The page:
Wednesday, August 29th, 2012

Information architecture or what will the OER look like?

by Jill Kirby

Although our OER is broadly based on an existing taught course at Sussex, materials for which sit on the University’s Virtual Learning Environment, the addition of a huge quantity of primary sources means we need to rethink its structure.  Like many of the apparently ‘simple’ steps in this project, this turns out to be a more complex process than we first thought.  We’re now creating a teaching module on Moodle which needs to serve both an internal student audience with fairly specific requirements, and an unknown external audience.

This immediately raised another copyright issue.  The current module offers internal students pdfs of key reading, usually journal articles or extracts from books, controlled and managed under the University’s copyright licence.  So how do we continue to provide these to internal students without making them available to external users and falling foul of copyright restrictions?  Ideally we want them simply to be invisible for external audiences as it could be deeply frustrating to someone to see a pdf but not be able to access it.

We kicked around a few options –

  1. Do we need to create two versions of the module – an internal one and an external one? (No – that would duplicate work and seems counter-intuitive).
  2. Do we create special sections within the module which are just for the external audience?  (No again, as that seems equally counter-intuitive).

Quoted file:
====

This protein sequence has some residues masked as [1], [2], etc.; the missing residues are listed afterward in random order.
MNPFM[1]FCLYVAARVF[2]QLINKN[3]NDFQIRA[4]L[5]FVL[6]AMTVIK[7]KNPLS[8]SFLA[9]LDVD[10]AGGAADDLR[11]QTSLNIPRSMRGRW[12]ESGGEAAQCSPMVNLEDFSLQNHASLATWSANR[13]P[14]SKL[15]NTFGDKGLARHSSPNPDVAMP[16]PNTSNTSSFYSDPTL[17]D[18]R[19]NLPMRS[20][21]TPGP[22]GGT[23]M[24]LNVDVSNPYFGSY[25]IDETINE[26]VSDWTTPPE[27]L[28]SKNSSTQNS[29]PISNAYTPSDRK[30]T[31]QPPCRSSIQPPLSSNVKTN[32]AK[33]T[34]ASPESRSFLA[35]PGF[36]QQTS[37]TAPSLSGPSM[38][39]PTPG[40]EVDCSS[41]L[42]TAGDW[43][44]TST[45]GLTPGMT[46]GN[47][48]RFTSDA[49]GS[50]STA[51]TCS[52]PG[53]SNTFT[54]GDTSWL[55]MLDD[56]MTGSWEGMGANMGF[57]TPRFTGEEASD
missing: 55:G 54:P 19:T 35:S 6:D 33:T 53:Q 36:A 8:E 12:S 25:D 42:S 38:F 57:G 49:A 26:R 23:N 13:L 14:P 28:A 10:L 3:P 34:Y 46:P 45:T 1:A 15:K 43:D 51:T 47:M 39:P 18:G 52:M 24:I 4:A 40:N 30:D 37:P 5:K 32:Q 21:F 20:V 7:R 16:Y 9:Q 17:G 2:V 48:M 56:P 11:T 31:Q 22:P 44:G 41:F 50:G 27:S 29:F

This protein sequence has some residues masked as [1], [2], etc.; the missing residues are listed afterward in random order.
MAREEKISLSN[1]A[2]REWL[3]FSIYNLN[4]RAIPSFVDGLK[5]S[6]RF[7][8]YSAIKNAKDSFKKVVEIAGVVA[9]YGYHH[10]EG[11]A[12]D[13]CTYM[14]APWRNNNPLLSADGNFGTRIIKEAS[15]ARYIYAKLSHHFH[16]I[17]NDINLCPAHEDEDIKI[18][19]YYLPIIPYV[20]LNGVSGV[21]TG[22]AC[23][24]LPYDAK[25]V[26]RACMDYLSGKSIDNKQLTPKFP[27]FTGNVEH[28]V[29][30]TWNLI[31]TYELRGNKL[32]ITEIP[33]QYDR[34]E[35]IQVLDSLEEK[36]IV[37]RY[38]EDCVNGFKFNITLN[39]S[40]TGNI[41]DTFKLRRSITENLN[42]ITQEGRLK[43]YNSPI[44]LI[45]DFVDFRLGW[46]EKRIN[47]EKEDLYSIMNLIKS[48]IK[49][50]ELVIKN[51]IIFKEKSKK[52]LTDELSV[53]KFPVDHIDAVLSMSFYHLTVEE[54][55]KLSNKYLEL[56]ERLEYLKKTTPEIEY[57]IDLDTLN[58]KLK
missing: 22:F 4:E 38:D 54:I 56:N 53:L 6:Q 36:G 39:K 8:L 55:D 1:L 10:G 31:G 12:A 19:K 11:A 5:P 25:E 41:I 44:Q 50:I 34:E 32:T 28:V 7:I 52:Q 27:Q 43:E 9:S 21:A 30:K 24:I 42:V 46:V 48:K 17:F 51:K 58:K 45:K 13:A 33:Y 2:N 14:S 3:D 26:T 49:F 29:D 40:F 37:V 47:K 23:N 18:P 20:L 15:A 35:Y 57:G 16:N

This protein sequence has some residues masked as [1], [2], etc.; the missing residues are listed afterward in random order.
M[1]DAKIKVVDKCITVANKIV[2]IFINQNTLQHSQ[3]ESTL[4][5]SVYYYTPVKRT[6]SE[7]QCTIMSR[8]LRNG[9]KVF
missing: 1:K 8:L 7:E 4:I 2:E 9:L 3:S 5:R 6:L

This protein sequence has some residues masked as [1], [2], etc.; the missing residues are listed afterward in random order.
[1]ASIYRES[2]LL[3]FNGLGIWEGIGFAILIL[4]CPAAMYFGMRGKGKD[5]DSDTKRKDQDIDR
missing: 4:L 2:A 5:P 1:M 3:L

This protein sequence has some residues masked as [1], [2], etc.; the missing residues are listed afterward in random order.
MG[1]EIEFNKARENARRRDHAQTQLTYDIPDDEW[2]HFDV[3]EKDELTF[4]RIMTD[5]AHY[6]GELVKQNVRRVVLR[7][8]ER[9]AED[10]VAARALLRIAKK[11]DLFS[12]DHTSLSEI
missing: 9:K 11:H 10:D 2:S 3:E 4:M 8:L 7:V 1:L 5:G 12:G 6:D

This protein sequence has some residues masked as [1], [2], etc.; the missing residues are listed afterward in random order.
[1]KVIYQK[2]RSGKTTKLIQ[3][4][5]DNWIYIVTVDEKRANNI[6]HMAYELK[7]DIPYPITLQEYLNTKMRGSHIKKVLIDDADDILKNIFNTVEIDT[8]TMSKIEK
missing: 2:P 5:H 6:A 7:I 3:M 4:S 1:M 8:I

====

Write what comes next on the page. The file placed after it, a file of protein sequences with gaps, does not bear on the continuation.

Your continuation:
3. We finally settle on a rather clunky work around in Moodle which should allow us to restrict the visibility of the journal article pdfs to a manually created internal group.  This does mean remembering to create that group and changing it for each new cohort which studies the module, but it enables us to continue with just one version of the module.

For the non-technically minded, our E-learning guru, Stuart Lamour, has been a godsend.  Witness his easy to understand explanation of how we link various types of content to the Moodle site and his cut and paste method of helping Dr Lucy Robinson and me establish a workable structure for the various sections of the module.

This too involves more thinking.

  • How much of the primary material from Mass Observation and the British Library becomes ‘set’ reading and how much is simply made available as ‘further’ reading?
  • Where does all the ‘other stuff’ go, such as links to useful websites, podcasts, video clips and other items which Lucy has found interesting and would like students to look at?
  • And how much of that material needs to be excluded from external view again for copyright reasons?

So the design of the OER’s architecture is still open for debate although a draft structure now exists.  The next step is going to be populating it with the large amount of material we’ve digitised, and adding the contextual information that’s needed for external users.  Oh and the small issue of ensuring we’ve got the right Creative Commons licence sorted out and with sufficient prominence in all the materials.